In a study of the healthcare systems of seven industrialised nations, the UK finished top in terms of efficiency.
The Commonwealth Fund report found that Britain also scored highly on quality of care and access to care, but came second to last for "long, health, productive lives".
Overall, Holland topped the rankings, the UK was second, ahead of Australia, Germany, New Zealand and Canada. The United States came last in the list.
The study took three years, and more than 27,000 patients and primary care doctors were surveyed across all seven countries. Other areas that were scrutinised included safe care, timeliness of care, and equity – or access regardless of social circumstances.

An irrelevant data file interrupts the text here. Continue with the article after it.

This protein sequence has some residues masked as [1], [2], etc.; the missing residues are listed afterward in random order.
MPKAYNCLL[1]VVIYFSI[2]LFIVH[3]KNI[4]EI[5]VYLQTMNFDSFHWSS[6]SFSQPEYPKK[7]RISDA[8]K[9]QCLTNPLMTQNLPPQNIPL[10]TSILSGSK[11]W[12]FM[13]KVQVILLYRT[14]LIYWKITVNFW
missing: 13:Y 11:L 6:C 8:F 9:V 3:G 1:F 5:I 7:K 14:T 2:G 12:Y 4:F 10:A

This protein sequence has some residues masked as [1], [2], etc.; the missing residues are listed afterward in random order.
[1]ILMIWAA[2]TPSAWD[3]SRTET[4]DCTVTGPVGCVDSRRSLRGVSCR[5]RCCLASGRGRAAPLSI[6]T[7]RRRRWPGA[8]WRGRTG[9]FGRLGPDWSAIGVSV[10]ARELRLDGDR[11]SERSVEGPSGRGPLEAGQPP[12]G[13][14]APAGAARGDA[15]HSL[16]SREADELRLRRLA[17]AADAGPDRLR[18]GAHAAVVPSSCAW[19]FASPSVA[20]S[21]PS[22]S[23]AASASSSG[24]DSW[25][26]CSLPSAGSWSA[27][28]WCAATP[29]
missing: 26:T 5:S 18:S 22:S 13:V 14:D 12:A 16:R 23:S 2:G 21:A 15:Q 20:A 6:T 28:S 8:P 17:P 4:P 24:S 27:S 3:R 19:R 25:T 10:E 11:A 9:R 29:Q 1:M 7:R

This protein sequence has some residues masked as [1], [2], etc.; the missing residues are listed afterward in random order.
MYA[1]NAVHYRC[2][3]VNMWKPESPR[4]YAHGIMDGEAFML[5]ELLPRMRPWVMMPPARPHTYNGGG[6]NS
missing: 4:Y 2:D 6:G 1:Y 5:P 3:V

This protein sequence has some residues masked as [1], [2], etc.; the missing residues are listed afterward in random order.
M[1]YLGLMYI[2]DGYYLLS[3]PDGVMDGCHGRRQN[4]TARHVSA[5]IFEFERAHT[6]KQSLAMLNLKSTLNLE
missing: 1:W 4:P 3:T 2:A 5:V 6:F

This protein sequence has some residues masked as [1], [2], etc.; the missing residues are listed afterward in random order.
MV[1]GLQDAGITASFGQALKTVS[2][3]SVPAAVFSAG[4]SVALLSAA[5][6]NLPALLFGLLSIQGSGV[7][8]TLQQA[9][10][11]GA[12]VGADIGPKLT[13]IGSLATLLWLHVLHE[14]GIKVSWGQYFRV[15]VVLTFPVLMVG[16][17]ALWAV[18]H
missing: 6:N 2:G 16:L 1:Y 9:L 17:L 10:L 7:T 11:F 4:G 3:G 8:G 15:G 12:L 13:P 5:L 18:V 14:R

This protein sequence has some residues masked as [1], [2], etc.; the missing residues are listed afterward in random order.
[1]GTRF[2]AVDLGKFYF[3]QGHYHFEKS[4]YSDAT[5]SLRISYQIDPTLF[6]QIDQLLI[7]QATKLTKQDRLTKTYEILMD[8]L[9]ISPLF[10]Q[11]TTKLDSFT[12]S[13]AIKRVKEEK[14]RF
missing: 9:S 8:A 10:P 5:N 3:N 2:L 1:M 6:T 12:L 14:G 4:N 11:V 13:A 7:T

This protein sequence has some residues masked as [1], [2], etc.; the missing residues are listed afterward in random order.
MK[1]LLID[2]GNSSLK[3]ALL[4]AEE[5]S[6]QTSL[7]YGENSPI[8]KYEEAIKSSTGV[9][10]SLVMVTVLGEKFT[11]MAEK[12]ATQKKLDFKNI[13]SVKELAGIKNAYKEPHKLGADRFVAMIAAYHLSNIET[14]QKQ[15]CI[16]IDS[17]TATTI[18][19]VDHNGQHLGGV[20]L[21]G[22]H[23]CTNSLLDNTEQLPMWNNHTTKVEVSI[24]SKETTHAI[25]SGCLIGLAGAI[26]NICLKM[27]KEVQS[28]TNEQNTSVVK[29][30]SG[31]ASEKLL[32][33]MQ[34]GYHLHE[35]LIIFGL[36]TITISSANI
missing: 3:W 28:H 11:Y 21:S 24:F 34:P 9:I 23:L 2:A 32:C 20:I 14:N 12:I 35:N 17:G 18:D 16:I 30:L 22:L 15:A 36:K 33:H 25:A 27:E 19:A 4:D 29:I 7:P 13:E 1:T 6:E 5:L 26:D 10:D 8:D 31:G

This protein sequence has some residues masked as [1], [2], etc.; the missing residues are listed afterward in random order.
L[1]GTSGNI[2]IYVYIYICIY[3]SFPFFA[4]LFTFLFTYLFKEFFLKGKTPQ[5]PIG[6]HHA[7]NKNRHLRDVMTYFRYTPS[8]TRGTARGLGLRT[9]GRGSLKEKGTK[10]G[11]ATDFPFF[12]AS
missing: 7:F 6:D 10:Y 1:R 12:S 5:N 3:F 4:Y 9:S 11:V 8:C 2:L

Efficiency was measured examining total national expenditures on health as a percent of gross domestic product, as well as the amount spent on health administration and insurance – ranking the UK top.
The report also said the UK outperformed the other countries on six of the 10 chronic care management indicators, suggesting it may be down to "the major push made by the UK government to implement health information technology".
In relation to healthcare access, it found: "The UK has relatively short waiting times for basic medical care and non-emergency access to services after hours, but has longer waiting times for specialist care and elective, non-emergency surgery."
But Britain came last when measured for life expectancy at age 60. The UK's was 22.5 years, well behind leading nation Australia with 24.6 years.
"The US and UK had much higher death rates in 2003 from conditions amenable to medical care than some of the other countries, for example rates 25% to 50% higher than Canada and Australia," the report said.